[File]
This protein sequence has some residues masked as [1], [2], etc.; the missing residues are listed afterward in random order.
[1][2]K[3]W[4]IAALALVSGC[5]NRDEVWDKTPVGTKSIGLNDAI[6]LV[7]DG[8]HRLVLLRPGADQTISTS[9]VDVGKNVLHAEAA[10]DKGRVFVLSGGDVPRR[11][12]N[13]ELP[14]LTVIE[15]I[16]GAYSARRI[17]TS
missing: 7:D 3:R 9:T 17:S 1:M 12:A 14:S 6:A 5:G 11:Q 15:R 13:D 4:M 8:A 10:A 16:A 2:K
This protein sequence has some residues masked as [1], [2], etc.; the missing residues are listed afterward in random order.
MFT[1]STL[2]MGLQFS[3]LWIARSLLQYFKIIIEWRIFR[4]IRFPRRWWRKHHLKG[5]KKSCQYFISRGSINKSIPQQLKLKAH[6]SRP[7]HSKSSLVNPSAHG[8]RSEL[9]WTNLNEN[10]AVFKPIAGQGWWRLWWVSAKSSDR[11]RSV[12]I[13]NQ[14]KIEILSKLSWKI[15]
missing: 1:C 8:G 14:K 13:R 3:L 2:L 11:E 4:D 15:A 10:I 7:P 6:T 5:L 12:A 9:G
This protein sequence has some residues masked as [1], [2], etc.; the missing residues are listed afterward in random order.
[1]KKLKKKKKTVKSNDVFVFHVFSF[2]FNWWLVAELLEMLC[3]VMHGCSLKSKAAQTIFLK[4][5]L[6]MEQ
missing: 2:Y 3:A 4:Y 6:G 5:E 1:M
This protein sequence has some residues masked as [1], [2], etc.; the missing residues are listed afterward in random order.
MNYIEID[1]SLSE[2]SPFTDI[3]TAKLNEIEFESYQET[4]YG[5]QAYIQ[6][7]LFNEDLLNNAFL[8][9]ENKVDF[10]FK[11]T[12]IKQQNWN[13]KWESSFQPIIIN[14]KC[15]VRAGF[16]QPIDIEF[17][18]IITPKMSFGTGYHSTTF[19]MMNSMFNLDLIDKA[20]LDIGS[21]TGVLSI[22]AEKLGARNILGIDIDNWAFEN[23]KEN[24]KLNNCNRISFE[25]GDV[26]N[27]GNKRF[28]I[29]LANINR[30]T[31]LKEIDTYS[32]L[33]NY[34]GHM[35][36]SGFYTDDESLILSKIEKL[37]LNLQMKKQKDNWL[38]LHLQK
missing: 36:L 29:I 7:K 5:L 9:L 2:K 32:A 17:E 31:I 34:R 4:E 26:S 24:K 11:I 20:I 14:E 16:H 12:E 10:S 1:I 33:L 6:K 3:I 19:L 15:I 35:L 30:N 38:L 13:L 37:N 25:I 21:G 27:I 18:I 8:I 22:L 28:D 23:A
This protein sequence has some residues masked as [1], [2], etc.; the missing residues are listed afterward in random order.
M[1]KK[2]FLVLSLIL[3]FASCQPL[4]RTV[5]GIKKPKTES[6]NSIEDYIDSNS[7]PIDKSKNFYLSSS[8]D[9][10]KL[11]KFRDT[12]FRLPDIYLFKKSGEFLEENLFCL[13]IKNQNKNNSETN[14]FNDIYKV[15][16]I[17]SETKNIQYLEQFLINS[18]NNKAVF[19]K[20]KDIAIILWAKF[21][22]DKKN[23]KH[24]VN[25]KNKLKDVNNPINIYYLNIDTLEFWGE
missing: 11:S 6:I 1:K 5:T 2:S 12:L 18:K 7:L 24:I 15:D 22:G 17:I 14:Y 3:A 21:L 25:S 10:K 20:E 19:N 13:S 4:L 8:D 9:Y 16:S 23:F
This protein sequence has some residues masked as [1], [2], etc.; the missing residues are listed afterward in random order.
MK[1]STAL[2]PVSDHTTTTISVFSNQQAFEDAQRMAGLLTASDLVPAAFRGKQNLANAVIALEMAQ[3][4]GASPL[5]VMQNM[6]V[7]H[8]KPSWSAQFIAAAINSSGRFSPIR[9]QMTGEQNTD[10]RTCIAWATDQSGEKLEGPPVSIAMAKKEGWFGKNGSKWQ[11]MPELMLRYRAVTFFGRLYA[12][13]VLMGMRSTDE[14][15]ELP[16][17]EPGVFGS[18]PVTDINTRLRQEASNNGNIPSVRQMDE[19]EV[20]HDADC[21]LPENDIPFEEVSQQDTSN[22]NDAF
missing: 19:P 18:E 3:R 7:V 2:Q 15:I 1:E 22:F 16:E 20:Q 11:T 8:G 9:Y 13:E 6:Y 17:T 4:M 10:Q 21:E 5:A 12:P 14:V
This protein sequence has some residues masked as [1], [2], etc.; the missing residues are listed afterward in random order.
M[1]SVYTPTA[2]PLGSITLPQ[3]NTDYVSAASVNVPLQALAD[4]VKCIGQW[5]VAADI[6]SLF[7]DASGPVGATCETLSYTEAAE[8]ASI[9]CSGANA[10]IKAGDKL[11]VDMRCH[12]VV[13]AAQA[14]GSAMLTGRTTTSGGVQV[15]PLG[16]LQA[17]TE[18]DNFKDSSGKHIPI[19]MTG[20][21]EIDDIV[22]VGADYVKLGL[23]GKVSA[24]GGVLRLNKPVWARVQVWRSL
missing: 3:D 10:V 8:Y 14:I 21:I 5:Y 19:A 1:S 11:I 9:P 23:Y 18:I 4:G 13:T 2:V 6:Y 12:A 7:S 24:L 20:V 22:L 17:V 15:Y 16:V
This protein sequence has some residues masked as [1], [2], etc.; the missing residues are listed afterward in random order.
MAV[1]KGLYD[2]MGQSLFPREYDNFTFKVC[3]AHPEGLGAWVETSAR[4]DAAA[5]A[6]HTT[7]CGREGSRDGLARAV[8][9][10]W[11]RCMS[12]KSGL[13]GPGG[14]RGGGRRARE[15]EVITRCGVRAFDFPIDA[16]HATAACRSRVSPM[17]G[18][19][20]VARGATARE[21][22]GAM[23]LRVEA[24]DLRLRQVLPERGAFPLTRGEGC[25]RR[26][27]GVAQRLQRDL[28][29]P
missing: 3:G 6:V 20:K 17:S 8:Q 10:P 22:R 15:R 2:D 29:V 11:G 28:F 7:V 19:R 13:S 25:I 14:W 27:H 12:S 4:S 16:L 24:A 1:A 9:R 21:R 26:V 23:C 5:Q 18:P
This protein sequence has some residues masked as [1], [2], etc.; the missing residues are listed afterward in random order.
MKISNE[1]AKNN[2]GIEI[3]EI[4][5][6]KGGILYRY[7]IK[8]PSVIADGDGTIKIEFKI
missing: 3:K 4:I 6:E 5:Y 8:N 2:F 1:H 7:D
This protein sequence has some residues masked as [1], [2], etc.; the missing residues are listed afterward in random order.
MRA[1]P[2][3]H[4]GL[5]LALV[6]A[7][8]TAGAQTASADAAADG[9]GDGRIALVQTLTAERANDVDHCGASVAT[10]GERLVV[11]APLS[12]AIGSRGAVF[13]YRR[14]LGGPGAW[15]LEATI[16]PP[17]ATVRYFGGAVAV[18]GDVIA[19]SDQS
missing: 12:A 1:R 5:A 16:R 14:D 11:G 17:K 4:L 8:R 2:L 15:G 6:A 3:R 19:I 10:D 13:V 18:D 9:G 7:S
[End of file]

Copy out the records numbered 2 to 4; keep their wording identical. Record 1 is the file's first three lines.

This protein sequence has some residues masked as [1], [2], etc.; the missing residues are listed afterward in random order.
MFT[1]STL[2]MGLQFS[3]LWIARSLLQYFKIIIEWRIFR[4]IRFPRRWWRKHHLKG[5]KKSCQYFISRGSINKSIPQQLKLKAH[6]SRP[7]HSKSSLVNPSAHG[8]RSEL[9]WTNLNEN[10]AVFKPIAGQGWWRLWWVSAKSSDR[11]RSV[12]I[13]NQ[14]KIEILSKLSWKI[15]
missing: 1:C 8:G 14:K 13:R 3:L 2:L 11:E 4:D 15:A 10:I 7:P 6:T 5:L 12:A 9:G
This protein sequence has some residues masked as [1], [2], etc.; the missing residues are listed afterward in random order.
[1]KKLKKKKKTVKSNDVFVFHVFSF[2]FNWWLVAELLEMLC[3]VMHGCSLKSKAAQTIFLK[4][5]L[6]MEQ
missing: 2:Y 3:A 4:Y 6:G 5:E 1:M
This protein sequence has some residues masked as [1], [2], etc.; the missing residues are listed afterward in random order.
MNYIEID[1]SLSE[2]SPFTDI[3]TAKLNEIEFESYQET[4]YG[5]QAYIQ[6][7]LFNEDLLNNAFL[8][9]ENKVDF[10]FK[11]T[12]IKQQNWN[13]KWESSFQPIIIN[14]KC[15]VRAGF[16]QPIDIEF[17][18]IITPKMSFGTGYHSTTF[19]MMNSMFNLDLIDKA[20]LDIGS[21]TGVLSI[22]AEKLGARNILGIDIDNWAFEN[23]KEN[24]KLNNCNRISFE[25]GDV[26]N[27]GNKRF[28]I[29]LANINR[30]T[31]LKEIDTYS[32]L[33]NY[34]GHM[35][36]SGFYTDDESLILSKIEKL[37]LNLQMKKQKDNWL[38]LHLQK
missing: 36:L 29:I 7:K 5:L 9:L 2:K 32:A 17:E 31:I 34:R 4:E 26:S 24:K 11:I 20:I 14:E 16:H 12:E 10:S 1:I 33:L 6:K 3:I 19:L 15:I 35:L 30:N 38:L 13:L 37:N 25:I 21:G 27:I 18:I 8:I 22:L 28:D 23:A